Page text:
Saint-Tropez got its name from an early Christian martyr, Saint Torpes. Legend has it that the Roman Emperor Nero ordered his execution. Saint Paul converted Torpes, he then professed his faith to Nero during a pagan ceremony. Nero asked him to renounce his faith, not wanting to kill him. Nero ordered to decapitate him after he refused to do so.

    Saint Torpes’ head was tossed into the Arno, a river in Tuscany, Italy. The body was placed in a rotten boat with a rooster and a dog. The boat floated to Liguria. A holy woman dreamt of the body’s arrival. It reached the location of the present town, and not far from the sailors’ cemetery.

    The body was supposed to nourish the rooster and the dog, but it remained untouched. The locals named their village in his honor. Saint Torpes became the patron saint of sailors. Two festivals parade his bust to venerate him: Les Bravades in mid-May, which commemorates the time of the creation of the army and its achievements, and another in mid-June to commemorate the victory of the Tropezian militia over the Spaniards in 1673.

    If you arrive in mid-May and hear gunfire, don’t head for the hills. Les Bravades dates to the 15th century and is a traditional (and loud) Provencal religious and military celebration held over three days each May that gives grown men a good excuse to don old military uniforms and fire muskets. Backed by a drum corps, parades and jubilant onlookers, this celebration is a beloved St-Tropez event, honoring military history as well as the town’s patron saint, Saint Torpes, whose bust is marched through the narrow lanes.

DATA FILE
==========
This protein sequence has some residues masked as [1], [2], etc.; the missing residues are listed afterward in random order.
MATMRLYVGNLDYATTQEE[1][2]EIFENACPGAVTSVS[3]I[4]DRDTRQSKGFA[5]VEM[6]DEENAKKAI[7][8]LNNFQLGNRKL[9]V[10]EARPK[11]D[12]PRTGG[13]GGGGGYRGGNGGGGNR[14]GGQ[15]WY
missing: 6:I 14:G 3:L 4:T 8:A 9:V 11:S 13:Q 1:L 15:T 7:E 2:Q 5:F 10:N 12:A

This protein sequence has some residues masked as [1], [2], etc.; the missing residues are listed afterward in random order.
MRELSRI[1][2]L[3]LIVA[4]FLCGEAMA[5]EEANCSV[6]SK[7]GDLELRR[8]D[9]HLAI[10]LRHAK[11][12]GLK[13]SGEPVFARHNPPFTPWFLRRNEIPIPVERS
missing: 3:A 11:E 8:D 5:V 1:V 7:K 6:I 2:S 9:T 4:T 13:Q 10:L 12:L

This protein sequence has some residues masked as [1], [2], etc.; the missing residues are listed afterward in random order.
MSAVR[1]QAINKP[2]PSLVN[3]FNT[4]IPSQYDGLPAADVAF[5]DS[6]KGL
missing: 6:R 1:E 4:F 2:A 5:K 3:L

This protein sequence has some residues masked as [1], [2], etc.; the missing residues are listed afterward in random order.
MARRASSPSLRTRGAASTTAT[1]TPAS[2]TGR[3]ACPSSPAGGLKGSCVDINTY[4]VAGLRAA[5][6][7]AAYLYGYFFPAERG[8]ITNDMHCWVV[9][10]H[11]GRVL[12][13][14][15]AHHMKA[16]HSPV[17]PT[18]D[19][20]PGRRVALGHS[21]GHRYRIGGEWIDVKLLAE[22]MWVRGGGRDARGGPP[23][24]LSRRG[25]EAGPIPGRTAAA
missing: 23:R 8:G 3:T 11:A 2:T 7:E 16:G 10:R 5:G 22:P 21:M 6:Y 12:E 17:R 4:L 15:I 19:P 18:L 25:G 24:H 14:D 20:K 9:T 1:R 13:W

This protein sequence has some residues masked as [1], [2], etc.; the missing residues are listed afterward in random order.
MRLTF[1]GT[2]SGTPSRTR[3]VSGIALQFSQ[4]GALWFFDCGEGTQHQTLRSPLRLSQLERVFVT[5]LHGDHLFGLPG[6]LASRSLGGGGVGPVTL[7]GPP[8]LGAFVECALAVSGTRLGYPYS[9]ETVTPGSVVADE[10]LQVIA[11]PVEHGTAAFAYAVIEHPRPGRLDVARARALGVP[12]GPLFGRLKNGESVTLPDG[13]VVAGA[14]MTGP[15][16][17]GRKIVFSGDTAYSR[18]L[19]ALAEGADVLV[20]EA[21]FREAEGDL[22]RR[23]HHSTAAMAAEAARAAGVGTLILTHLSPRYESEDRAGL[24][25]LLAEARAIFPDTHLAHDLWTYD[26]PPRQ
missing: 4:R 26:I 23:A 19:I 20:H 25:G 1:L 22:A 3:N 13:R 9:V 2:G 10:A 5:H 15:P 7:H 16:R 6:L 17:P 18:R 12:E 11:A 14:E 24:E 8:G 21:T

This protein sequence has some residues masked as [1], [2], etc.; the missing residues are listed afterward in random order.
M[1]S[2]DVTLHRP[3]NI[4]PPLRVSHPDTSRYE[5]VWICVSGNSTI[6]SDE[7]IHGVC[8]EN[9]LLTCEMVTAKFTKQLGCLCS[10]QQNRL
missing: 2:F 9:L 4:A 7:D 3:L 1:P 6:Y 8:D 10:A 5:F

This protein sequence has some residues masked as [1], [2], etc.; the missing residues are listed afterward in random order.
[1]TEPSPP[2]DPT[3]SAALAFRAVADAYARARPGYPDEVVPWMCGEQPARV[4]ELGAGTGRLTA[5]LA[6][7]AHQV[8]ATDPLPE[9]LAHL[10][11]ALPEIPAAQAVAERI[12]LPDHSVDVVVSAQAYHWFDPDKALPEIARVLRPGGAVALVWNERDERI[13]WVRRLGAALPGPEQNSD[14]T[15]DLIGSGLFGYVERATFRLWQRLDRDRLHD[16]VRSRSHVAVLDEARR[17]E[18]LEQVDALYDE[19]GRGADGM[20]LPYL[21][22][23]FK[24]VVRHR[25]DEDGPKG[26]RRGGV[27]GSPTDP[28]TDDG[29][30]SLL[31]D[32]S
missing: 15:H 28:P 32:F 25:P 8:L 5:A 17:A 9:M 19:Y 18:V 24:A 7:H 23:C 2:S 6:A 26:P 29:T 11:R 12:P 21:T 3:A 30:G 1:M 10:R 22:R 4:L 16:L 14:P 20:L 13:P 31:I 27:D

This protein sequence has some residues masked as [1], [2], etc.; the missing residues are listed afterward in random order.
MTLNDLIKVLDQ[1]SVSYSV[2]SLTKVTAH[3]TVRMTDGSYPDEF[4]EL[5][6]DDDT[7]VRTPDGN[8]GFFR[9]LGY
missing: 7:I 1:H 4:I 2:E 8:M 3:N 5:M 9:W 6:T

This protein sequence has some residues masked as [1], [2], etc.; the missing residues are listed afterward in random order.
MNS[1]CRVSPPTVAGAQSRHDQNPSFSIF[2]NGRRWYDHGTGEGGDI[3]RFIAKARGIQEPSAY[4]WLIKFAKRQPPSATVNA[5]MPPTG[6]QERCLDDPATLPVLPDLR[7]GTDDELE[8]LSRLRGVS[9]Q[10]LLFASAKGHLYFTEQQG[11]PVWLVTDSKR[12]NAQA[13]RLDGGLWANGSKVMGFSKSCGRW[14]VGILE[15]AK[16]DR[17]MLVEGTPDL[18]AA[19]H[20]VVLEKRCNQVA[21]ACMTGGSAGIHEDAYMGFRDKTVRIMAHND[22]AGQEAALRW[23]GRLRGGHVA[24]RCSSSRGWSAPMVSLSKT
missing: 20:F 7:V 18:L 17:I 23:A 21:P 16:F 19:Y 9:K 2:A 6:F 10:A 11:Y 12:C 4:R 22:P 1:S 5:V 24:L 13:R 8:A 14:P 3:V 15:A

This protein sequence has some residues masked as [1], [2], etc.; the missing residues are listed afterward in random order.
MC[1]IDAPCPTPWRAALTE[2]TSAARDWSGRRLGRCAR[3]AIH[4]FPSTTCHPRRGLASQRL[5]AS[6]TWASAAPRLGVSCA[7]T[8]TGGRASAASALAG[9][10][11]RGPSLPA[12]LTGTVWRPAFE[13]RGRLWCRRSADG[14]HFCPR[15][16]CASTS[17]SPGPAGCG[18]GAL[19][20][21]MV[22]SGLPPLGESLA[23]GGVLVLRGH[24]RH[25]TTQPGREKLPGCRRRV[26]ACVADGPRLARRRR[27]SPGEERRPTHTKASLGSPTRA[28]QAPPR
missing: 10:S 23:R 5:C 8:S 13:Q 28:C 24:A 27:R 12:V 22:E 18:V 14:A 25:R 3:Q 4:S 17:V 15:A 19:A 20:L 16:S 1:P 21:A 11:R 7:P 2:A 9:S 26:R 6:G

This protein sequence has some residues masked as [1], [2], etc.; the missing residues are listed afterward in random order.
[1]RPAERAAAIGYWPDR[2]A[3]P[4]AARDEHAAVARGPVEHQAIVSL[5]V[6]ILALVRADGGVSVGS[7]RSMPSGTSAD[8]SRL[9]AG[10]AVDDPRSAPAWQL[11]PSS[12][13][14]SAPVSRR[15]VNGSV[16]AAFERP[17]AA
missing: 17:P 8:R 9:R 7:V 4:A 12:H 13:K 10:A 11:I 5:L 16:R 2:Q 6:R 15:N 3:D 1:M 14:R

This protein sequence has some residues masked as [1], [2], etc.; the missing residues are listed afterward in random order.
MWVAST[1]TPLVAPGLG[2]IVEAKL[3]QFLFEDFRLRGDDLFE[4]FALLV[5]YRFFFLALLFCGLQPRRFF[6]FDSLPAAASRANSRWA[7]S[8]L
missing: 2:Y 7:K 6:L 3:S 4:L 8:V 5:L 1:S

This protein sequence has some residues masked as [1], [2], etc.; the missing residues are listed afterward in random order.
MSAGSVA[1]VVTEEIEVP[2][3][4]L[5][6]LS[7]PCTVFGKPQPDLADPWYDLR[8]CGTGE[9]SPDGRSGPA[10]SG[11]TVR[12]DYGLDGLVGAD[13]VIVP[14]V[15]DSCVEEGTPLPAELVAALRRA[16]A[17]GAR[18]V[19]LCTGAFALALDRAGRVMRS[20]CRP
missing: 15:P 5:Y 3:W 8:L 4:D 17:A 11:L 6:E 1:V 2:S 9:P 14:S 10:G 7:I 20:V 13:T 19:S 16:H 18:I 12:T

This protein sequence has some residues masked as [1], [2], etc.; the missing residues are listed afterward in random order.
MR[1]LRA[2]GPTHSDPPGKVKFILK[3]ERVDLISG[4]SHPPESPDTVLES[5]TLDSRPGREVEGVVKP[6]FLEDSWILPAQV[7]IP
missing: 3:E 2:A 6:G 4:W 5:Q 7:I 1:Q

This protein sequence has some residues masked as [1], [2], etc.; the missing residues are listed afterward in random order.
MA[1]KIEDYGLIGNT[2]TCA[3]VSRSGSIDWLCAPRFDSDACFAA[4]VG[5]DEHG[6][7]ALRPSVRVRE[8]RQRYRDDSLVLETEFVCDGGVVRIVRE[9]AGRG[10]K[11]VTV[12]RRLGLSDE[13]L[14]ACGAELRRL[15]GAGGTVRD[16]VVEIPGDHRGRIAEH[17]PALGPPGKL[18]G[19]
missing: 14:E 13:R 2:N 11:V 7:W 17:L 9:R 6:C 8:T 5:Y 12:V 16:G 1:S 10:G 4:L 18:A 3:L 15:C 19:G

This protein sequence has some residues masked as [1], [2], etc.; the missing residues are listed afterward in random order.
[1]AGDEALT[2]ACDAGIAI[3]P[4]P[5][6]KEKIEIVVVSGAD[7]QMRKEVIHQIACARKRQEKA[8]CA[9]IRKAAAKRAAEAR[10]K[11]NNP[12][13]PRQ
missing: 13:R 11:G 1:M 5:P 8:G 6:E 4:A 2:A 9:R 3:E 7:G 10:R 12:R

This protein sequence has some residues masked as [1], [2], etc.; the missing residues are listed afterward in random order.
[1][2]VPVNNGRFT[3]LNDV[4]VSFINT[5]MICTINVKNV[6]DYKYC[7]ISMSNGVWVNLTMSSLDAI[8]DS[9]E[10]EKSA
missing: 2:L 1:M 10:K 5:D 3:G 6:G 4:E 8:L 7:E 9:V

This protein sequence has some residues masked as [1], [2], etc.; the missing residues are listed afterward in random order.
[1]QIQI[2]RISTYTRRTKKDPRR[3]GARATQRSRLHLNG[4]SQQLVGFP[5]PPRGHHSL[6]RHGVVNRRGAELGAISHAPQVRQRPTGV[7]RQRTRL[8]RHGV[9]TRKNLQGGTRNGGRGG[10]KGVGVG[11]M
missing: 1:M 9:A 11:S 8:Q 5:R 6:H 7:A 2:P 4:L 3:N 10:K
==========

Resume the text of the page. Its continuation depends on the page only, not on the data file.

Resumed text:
A Bit More History…

    St Tropez is, quite simply, the most famous resort in Europe – and it was attracting the artistic and dissolute long before Brigitte Bardot’s time. The pointillist Paul Signac led them in from the late 19th century and, by the Forties and Fifties, the village was a summertime extension of the Parisian Left Bank: Juliette Greco, Boris Vian, Sartre and Picasso. Then Bardot appeared in ‘And God Created Woman’, transforming localized hedonism into a worldwide reputation for illicit pleasures. The place never looked back.

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    A statue of Brigitte Bardot in St Tropez

    St-Tropez occupied a strategic military position long before it was a jet-setter’s oasis. Built between 1590-1607 to defend the coastline against pirates and other invaders, the Citadel  still keeps watch over villagers and the sea, though only a few roaming peacocks and some defunct cannons stand guard these days. Predating the Citadel are three medieval towers guarding the port – Portalet, Jarlier, and Suffren, the oldest building in St-Tropez. Here’s more about the history of St Tropez, including its history of dealing with pirates who sold Tropezians into the slave trade.